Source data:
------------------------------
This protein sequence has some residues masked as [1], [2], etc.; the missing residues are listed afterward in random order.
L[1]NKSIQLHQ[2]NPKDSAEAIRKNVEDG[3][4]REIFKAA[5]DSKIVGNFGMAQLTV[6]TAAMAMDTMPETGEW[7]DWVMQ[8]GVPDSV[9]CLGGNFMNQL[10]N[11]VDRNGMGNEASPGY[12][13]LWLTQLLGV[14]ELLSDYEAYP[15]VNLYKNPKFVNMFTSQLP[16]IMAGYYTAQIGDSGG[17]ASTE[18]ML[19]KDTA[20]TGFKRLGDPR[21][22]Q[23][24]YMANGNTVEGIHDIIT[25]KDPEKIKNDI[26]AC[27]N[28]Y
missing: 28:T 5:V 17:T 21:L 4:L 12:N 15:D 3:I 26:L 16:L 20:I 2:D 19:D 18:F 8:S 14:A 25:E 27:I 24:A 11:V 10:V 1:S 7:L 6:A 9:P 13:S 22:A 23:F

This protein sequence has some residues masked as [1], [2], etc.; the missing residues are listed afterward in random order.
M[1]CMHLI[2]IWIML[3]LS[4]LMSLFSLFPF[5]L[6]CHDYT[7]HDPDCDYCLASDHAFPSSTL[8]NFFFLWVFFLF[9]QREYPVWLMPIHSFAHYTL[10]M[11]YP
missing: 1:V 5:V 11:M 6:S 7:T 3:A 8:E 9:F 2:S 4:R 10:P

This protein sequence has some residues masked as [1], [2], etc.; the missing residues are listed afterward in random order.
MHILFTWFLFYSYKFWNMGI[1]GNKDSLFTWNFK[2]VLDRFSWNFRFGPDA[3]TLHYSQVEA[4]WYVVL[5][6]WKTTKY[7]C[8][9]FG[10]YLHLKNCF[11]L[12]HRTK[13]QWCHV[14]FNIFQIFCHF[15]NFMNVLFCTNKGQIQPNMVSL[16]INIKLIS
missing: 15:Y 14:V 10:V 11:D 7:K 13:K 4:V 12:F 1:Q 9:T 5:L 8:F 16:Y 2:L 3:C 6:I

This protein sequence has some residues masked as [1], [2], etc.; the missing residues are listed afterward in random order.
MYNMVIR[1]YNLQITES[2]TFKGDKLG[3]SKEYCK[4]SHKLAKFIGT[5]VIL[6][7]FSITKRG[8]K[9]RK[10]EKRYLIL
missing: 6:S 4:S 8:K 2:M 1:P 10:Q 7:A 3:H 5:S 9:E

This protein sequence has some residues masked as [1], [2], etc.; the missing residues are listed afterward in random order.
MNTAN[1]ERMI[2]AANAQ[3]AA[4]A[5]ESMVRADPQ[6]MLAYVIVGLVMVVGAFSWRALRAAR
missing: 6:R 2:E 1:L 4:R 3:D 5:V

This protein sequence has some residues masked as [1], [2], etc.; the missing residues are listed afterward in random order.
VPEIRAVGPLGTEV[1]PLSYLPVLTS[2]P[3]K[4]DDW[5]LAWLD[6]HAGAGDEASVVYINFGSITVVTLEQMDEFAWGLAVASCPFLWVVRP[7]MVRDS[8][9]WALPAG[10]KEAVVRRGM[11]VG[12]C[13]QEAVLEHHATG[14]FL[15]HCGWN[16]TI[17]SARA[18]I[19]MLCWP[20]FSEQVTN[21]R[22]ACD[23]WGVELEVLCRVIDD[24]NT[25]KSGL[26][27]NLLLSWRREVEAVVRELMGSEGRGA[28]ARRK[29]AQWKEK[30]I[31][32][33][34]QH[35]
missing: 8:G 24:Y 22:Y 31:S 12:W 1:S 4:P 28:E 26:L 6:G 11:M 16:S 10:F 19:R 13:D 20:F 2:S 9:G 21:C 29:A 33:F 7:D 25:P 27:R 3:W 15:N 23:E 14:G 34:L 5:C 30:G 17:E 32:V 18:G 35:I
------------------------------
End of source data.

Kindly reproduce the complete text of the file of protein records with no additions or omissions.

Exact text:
This protein sequence has some residues masked as [1], [2], etc.; the missing residues are listed afterward in random order.
L[1]NKSIQLHQ[2]NPKDSAEAIRKNVEDG[3][4]REIFKAA[5]DSKIVGNFGMAQLTV[6]TAAMAMDTMPETGEW[7]DWVMQ[8]GVPDSV[9]CLGGNFMNQL[10]N[11]VDRNGMGNEASPGY[12][13]LWLTQLLGV[14]ELLSDYEAYP[15]VNLYKNPKFVNMFTSQLP[16]IMAGYYTAQIGDSGG[17]ASTE[18]ML[19]KDTA[20]TGFKRLGDPR[21][22]Q[23][24]YMANGNTVEGIHDIIT[25]KDPEKIKNDI[26]AC[27]N[28]Y
missing: 28:T 5:V 17:T 21:L 4:L 12:N 15:D 3:I 26:L 16:L 20:I 2:D 19:D 18:F 8:S 14:A 25:E 27:I 24:A 11:V 10:V 1:S 7:L 6:A 9:P 13:S 22:A 23:F

This protein sequence has some residues masked as [1], [2], etc.; the missing residues are listed afterward in random order.
M[1]CMHLI[2]IWIML[3]LS[4]LMSLFSLFPF[5]L[6]CHDYT[7]HDPDCDYCLASDHAFPSSTL[8]NFFFLWVFFLF[9]QREYPVWLMPIHSFAHYTL[10]M[11]YP
missing: 1:V 5:V 11:M 6:S 7:T 3:A 8:E 9:F 2:S 4:R 10:P

This protein sequence has some residues masked as [1], [2], etc.; the missing residues are listed afterward in random order.
MHILFTWFLFYSYKFWNMGI[1]GNKDSLFTWNFK[2]VLDRFSWNFRFGPDA[3]TLHYSQVEA[4]WYVVL[5][6]WKTTKY[7]C[8][9]FG[10]YLHLKNCF[11]L[12]HRTK[13]QWCHV[14]FNIFQIFCHF[15]NFMNVLFCTNKGQIQPNMVSL[16]INIKLIS
missing: 15:Y 14:V 10:V 11:D 7:K 13:K 4:V 12:F 1:Q 9:T 5:L 8:F 16:Y 2:L 3:C 6:I

This protein sequence has some residues masked as [1], [2], etc.; the missing residues are listed afterward in random order.
MYNMVIR[1]YNLQITES[2]TFKGDKLG[3]SKEYCK[4]SHKLAKFIGT[5]VIL[6][7]FSITKRG[8]K[9]RK[10]EKRYLIL
missing: 6:S 4:S 8:K 2:M 1:P 10:Q 7:A 3:H 5:S 9:E

This protein sequence has some residues masked as [1], [2], etc.; the missing residues are listed afterward in random order.
MNTAN[1]ERMI[2]AANAQ[3]AA[4]A[5]ESMVRADPQ[6]MLAYVIVGLVMVVGAFSWRALRAAR
missing: 6:R 2:E 1:L 4:R 3:D 5:V

This protein sequence has some residues masked as [1], [2], etc.; the missing residues are listed afterward in random order.
VPEIRAVGPLGTEV[1]PLSYLPVLTS[2]P[3]K[4]DDW[5]LAWLD[6]HAGAGDEASVVYINFGSITVVTLEQMDEFAWGLAVASCPFLWVVRP[7]MVRDS[8][9]WALPAG[10]KEAVVRRGM[11]VG[12]C[13]QEAVLEHHATG[14]FL[15]HCGWN[16]TI[17]SARA[18]I[19]MLCWP[20]FSEQVTN[21]R[22]ACD[23]WGVELEVLCRVIDD[24]NT[25]KSGL[26][27]NLLLSWRREVEAVVRELMGSEGRGA[28]ARRK[29]AQWKEK[30]I[31][32][33][34]QH[35]
missing: 8:G 24:Y 22:Y 31:S 12:W 1:S 4:P 28:E 26:L 6:G 11:M 16:S 10:F 19:R 13:D 20:F 2:S 9:G 21:C 29:A 33:F 7:D 25:P 27:R 3:W 15:N 23:E 14:G 34:L 5:C 30:G 17:E 32:V 18:G 35:I